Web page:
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Int J Cancer. 2013 Jul;133(1):130-41. doi: 10.1002/ijc.27987. Epub 2013 Feb 9.

KRAS and BRAF mutation status in circulating colorectal tumor cells and their correlation with primary and metastatic tumor tissue.

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Department of Medical Oncology, Erasmus University Medical Center, Daniel den Hoed Cancer Center, Rotterdam, The Netherlands.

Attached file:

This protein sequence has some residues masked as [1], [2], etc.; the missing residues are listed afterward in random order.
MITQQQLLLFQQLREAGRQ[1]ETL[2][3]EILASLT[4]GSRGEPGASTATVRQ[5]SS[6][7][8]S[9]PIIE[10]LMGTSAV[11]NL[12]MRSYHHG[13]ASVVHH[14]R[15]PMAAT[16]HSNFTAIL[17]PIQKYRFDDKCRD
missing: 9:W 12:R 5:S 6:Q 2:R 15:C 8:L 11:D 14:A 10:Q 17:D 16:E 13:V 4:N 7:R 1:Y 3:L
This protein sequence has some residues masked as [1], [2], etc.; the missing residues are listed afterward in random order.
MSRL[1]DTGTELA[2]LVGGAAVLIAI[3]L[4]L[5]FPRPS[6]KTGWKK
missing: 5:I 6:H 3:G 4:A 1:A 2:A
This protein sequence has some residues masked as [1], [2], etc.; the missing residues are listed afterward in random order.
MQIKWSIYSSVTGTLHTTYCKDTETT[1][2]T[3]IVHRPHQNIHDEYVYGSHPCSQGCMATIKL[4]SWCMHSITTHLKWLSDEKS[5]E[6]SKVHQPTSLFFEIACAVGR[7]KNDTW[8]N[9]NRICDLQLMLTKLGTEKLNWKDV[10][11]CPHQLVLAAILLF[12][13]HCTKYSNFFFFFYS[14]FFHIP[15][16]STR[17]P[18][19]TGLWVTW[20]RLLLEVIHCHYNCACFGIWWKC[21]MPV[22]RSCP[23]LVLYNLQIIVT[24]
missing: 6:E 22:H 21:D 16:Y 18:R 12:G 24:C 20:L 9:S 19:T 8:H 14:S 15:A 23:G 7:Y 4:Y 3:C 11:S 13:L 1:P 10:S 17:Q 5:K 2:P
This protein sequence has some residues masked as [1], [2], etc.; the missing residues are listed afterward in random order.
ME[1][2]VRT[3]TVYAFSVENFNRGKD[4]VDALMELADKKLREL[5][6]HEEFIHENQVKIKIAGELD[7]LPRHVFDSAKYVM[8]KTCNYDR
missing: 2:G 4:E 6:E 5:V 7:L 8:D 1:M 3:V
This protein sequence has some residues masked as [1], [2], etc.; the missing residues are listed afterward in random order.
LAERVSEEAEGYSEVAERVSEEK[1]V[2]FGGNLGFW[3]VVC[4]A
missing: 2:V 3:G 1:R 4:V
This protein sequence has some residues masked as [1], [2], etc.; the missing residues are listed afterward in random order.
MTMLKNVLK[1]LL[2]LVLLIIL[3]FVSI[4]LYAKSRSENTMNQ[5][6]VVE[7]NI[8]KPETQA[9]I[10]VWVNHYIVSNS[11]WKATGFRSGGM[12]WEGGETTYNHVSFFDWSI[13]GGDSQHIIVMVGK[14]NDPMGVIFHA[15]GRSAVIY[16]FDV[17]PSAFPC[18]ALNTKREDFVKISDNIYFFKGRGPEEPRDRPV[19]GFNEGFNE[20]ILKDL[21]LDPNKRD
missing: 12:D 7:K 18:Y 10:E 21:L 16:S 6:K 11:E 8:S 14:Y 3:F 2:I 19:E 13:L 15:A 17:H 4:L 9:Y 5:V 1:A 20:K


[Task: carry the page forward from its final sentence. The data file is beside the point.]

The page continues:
Although anti-EGFR therapy has established efficacy in metastatic colorectal cancer, only 10-20% of unselected patients respond. This is partly due to KRAS and BRAF mutations, which are currently assessed in the primary tumor. To improve patient selection, assessing mutation status in circulating tumor cells (CTCs), which possibly better represent metastases than the primary tumor, could be advantageous. We investigated the feasibility of KRAS and BRAF mutation detection in colorectal CTCs by comparing three sensitive methods and compared mutation status in matching primary tumor, liver metastasis and CTCs. CTCs were isolated from blood drawn from 49 patients before liver resection using CellSearch™. DNA and RNA was isolated from primary tumors, metastases and CTCs. Mutations were assessed by co-amplification at lower denaturation temperature-PCR (Transgenomic™), real-time PCR (EntroGen™) and nested Allele-Specific Blocker (ASB-)PCR and confirmed by Sanger sequencing. In 43 of the 49 patients, tissue RNA and DNA was of sufficient quantity and quality. In these 43 patients, discordance between primary and metastatic tumor was 23% for KRAS and 7% for BRAF mutations. RNA and DNA from CTCs was available from 42 of the 43 patients, in which ASB-PCR was able to detect the most mutations. Inconclusive results in patients with low CTC counts limited the interpretation of discrepancies between tissue and CTCs. Determination of KRAS and BRAF mutations in CTCs is challenging but feasible. Of the tested methods, nested ASB-PCR, enabling detection of KRAS and BRAF mutations in patients with as little as two CTCs, seems to be superior.

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